Hope Valley is a favourite spot for visitors to the Peak District and is the starting point for the famous Limestone Way. Large and wide, the valley runs from the gritstone and shale moors of the so-called ‘Dark Peak’ to the limestone rocky dales of the ‘White Peak’. Offering incredible views and picturesque villages, it is particularly popular with photographers and artists. It’s also excellent walking country with classic Peak District walks such as Winnats Pass, Mam Tor and the Great Ridge on the doorstep. Meanwhile, outdoor adventure enthusiasts can enjoy activities such as mountain biking, caving, pot-holing, pony trekking, hang-gliding and rock climbing.
Mam Tor, where hang-gliders depart from, is also the site of an ancient Iron Age fort, whilst Winnats Pass is a collapsed gorge weaving through steep limestone crags and a network of potholes. Both provide interesting places to walk. Hope is the main village in Hope Valley and offers shops and places to eat. Meanwhile, the village of Castleton is of particular interest for the ruined 11th century Peveril Castle and is where you can pick up a piece of jewellery crafted from the town’s semi-precious Blue John stone. You can also take the Hope Valley scenic railway to access the valley at a more leisurely pace.
Just north of Bakewell is the pretty village of Ashford-in-the-Water which is famous for its medieval, triple-arch Sheepwash Bridge. One of three bridges in the village that span the River Wye, Sheepwash was once where farmers herded their flock into the river to get clean, using lambs in a pen on the other side to entice them into the water. Today, it is very possibly the most photographed bridge in the Peak District. With typical limestone houses and gorgeous cottage gardens, weeping willows that overhang the river and a riverside cricket green, Ashford-in-the-Water is particularly lovely in the spring and summer months.
Ashford-on-the-Water is the kind of place to potter about in a very leisurely manner. Pop into Holy Trinity church to see a fine example of Ashford Black Marble, which was once produced in the local quarries. The village has a few little shops including a craft shop and a corner shop/deli where you can purchase items for a picnic. There’s also a tea room and two pubs, but for fine-dining try the Riverside House Hotel, a former Georgian country residence. For a longer walk there are good links to the Monsal Trail that follows the old railway line between Bakewell and Buxton.
Ancient Youlgreave is one of the largest and most picturesque villages in the Peak District and is surrounded by the stunning valleys of Bradford Dale and Lathkill Dale. It is located between Bakewell and Matlock, not far from either, but one thing to note is the alternative spelling of the name. The signpost on entering the village says Youlgreave, as does the Ordnance Survey Map, but locals have called it Youlgrave (which is how it should be pronounced) for as long as they can remember, and it’s this name that’s on the post office sign. Come here for the great community feel, good facilities including shops and pubs, and excellent country walks.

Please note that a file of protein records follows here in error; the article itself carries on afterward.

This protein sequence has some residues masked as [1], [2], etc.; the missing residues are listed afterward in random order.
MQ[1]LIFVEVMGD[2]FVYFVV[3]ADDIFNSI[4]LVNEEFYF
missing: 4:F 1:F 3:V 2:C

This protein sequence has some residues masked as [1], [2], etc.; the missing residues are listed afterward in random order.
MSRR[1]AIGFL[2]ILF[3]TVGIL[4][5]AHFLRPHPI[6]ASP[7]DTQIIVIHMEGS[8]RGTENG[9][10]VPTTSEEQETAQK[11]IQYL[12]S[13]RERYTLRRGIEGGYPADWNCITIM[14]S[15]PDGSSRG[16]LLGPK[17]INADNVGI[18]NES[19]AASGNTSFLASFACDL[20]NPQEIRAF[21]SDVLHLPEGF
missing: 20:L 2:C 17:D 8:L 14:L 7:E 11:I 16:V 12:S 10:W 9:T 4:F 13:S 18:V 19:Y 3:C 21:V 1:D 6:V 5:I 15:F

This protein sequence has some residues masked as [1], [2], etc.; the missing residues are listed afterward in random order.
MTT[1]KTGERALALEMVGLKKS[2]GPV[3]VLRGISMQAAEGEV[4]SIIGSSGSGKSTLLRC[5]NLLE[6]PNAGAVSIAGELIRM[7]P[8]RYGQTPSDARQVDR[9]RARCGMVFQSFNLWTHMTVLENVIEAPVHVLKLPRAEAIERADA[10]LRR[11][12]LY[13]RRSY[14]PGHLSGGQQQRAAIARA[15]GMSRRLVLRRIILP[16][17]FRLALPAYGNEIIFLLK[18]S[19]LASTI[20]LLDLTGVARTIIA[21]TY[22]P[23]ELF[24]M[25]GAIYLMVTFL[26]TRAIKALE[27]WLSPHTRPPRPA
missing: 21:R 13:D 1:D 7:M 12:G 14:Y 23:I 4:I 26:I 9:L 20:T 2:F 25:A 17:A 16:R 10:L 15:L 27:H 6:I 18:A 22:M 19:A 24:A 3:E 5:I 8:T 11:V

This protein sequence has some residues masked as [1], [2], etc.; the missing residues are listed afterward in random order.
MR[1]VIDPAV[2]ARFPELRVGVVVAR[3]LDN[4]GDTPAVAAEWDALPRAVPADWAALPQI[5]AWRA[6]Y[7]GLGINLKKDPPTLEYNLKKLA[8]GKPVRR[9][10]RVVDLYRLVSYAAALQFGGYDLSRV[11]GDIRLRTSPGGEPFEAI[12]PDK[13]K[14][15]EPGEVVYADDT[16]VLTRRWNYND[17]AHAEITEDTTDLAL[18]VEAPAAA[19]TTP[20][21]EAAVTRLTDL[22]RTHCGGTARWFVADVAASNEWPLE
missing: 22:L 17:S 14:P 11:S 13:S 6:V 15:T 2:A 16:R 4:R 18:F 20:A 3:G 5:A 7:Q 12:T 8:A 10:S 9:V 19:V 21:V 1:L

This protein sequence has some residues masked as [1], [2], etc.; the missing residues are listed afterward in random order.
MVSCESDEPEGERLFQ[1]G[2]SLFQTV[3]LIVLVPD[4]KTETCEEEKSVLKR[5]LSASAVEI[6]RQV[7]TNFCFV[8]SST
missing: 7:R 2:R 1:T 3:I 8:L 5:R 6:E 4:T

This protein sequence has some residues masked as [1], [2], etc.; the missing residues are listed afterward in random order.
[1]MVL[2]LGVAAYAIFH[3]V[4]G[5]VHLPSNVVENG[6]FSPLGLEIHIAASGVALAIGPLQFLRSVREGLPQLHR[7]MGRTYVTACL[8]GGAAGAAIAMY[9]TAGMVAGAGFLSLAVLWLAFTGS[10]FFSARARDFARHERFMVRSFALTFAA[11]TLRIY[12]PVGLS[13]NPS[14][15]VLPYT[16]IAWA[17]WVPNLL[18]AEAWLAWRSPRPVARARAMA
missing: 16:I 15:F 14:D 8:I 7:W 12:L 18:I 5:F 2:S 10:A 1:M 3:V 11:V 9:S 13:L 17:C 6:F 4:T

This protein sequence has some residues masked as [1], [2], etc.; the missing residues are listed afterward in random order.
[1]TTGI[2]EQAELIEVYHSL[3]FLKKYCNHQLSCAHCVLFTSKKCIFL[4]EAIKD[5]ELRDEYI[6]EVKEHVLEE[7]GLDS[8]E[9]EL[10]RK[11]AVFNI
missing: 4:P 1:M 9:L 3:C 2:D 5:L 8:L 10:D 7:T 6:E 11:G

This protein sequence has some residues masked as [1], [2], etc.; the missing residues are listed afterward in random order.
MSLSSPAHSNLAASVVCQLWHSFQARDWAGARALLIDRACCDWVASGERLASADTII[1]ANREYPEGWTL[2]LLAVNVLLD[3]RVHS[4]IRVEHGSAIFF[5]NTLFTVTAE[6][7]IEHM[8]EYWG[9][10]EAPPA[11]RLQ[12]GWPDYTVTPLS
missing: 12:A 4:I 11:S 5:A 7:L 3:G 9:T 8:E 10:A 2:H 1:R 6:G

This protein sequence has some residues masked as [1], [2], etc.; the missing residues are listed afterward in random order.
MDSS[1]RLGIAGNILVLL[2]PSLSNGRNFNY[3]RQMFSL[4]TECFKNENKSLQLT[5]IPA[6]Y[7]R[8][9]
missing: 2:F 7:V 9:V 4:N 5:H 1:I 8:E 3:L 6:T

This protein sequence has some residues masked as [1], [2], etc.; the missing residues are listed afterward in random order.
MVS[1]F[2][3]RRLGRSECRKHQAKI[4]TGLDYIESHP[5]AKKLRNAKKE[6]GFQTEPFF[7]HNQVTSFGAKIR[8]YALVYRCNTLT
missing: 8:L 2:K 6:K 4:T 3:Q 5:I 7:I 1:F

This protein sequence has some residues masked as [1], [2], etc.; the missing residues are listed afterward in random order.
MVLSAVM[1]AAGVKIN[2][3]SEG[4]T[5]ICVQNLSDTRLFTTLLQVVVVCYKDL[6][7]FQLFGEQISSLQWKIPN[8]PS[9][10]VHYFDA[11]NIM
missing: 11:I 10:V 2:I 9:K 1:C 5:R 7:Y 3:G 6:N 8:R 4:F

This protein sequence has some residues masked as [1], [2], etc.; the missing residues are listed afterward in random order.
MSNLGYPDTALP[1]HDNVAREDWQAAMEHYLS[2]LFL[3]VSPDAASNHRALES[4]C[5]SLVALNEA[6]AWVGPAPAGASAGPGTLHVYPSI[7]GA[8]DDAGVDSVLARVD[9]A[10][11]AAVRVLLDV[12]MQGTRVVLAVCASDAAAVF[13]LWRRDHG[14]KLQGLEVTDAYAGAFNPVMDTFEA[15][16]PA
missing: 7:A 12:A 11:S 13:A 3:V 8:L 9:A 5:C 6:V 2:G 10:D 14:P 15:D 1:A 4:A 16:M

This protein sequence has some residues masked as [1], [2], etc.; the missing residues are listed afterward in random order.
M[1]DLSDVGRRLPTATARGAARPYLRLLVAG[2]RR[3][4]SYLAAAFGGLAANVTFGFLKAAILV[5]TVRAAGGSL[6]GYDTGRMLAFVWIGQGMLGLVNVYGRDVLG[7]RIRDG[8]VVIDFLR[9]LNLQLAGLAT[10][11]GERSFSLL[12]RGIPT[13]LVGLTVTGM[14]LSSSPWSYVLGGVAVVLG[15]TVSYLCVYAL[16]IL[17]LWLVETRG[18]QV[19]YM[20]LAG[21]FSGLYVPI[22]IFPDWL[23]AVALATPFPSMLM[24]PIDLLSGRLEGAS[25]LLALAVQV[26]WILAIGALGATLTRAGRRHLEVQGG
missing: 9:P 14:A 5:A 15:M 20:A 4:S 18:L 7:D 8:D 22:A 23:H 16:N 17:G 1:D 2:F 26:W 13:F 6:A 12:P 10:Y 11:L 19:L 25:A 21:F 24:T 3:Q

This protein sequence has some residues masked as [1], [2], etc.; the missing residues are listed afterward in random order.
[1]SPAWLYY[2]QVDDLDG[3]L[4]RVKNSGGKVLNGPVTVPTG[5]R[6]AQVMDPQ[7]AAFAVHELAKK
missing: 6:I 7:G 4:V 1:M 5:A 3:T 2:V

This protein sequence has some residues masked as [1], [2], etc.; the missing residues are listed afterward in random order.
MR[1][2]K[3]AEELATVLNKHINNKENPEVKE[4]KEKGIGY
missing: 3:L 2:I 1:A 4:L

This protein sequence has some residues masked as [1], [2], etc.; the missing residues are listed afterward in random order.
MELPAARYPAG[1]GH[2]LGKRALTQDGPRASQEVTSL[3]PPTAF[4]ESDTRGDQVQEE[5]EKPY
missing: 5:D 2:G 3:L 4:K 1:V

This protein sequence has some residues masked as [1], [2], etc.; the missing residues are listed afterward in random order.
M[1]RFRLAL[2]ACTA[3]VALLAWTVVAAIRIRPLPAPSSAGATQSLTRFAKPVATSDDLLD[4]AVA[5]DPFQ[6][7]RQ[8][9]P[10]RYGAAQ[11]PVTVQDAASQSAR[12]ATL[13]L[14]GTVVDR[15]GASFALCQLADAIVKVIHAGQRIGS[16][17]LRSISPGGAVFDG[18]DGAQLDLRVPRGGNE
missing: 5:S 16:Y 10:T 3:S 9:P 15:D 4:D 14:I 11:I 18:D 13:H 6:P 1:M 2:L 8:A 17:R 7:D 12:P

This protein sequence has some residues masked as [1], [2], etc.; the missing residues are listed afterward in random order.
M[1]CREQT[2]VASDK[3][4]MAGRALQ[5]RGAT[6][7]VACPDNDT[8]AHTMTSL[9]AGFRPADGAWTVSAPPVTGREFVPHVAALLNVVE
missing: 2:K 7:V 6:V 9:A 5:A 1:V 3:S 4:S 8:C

If you venture down one of the lanes off Main Street you will soon be in the thick of some of the finest scenery in the Peak District. Below Youlgreave runs the River Bradford with fishing weirs, designated swimming areas and grassy banks that make a great picnic stop. Downstream you’ll come across the pretty hamlet of Alport with its picture-postcard millponds, while a walk to the lower end of Lathkill Dale leads on to the beautiful Conkesbury Bridge. The long distance walking routes of the Limestone Way and the White Peak Way also pass through the village.
Matlock lies to the east of the Peak District and its central location makes it a good base for exploring the national park. In Victorian times it was developed as a spa town by industrialist John Smedley whose former home is the Gothic-style Riber Castle. The town was also an important centre of the cotton spinning industry which the local mills are testament to. At the heart of the town is Crown Square, the River Derwent and beautiful Hall Leys Park which features a boating lake. It’s around here that you will find some lovely independent shops and places to eat.
Matlock is the gateway to the Derwent Valley UNESCO World Heritage Site, home to the historic Cromford Mills, where Richard Arkwright’s vision for the first water powered factory became reality in the 1770s. From here you can walk several miles along the Cromford Canal. Meanwhile, Matlock Bath is a lovely place to spend an afternoon with a fish and chip lunch, and in September and October it attracts visitors with its themed illuminations. Other attractions are the scenic Peak Rail journeys, Crich Tramway Village and the Heights of Abraham cable-car ride over the Derwent Valley. Back in Matlock, do try Stones riverside restaurant for a superb dining experience.